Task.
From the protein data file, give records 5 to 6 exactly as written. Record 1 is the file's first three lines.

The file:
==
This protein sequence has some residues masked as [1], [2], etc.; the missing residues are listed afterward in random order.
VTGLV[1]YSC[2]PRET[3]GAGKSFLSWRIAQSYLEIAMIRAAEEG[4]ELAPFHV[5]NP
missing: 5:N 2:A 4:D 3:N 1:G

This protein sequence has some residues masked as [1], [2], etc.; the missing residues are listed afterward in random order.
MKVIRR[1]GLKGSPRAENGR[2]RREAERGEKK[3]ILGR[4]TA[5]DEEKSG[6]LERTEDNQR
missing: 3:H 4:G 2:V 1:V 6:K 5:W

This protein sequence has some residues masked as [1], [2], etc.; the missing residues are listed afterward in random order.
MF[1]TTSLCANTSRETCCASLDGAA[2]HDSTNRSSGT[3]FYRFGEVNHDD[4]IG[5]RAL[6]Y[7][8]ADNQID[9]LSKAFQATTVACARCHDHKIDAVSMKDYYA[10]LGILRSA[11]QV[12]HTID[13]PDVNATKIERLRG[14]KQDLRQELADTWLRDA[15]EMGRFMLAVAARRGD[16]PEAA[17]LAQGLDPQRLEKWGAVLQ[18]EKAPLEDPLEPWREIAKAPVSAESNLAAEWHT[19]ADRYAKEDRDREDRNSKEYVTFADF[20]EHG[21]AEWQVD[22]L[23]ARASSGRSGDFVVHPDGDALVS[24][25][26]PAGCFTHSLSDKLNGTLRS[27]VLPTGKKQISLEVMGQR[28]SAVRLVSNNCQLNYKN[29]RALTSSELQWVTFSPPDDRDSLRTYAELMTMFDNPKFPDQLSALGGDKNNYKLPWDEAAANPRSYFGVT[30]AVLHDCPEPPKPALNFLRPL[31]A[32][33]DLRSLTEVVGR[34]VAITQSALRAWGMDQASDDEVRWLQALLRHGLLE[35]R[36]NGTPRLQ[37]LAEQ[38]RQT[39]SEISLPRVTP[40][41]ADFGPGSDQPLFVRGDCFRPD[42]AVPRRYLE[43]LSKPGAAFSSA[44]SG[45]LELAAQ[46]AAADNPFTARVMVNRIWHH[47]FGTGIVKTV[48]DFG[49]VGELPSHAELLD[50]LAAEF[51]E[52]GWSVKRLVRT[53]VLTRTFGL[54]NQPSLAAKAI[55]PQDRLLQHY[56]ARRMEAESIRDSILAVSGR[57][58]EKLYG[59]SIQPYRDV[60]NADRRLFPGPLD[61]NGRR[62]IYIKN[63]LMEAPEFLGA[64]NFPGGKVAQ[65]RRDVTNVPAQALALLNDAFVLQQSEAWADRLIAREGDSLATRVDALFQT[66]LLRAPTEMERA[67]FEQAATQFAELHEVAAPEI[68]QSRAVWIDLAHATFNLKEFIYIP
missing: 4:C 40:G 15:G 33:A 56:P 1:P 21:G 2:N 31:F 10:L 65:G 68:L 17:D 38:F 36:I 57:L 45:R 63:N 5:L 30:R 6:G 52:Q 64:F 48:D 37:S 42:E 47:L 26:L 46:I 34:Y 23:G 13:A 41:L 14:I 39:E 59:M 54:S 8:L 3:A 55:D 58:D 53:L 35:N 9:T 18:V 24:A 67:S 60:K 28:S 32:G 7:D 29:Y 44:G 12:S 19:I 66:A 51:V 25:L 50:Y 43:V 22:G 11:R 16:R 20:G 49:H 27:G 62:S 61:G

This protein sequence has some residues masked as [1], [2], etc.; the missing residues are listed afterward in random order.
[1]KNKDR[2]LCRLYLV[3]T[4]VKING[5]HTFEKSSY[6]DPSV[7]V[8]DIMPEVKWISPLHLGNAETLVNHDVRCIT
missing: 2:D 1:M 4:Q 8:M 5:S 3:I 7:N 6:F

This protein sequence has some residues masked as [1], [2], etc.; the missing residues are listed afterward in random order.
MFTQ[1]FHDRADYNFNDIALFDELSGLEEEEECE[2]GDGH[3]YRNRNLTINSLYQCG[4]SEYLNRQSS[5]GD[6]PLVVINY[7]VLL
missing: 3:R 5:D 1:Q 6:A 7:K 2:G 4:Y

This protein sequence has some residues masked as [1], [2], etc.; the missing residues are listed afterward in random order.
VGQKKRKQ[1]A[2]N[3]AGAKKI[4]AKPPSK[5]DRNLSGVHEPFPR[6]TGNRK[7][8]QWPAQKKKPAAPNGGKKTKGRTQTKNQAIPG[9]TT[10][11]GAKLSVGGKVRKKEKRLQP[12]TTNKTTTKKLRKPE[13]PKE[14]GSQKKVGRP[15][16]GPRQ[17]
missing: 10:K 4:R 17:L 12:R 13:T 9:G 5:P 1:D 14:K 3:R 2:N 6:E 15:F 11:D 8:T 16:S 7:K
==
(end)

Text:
This protein sequence has some residues masked as [1], [2], etc.; the missing residues are listed afterward in random order.
MFTQ[1]FHDRADYNFNDIALFDELSGLEEEEECE[2]GDGH[3]YRNRNLTINSLYQCG[4]SEYLNRQSS[5]GD[6]PLVVINY[7]VLL
missing: 3:R 5:D 1:Q 6:A 7:K 2:G 4:Y

This protein sequence has some residues masked as [1], [2], etc.; the missing residues are listed afterward in random order.
VGQKKRKQ[1]A[2]N[3]AGAKKI[4]AKPPSK[5]DRNLSGVHEPFPR[6]TGNRK[7][8]QWPAQKKKPAAPNGGKKTKGRTQTKNQAIPG[9]TT[10][11]GAKLSVGGKVRKKEKRLQP[12]TTNKTTTKKLRKPE[13]PKE[14]GSQKKVGRP[15][16]GPRQ[17]
missing: 10:K 4:R 17:L 12:R 13:T 9:G 5:P 1:D 14:K 3:R 2:N 6:E 15:F 11:D 8:T 16:S 7:K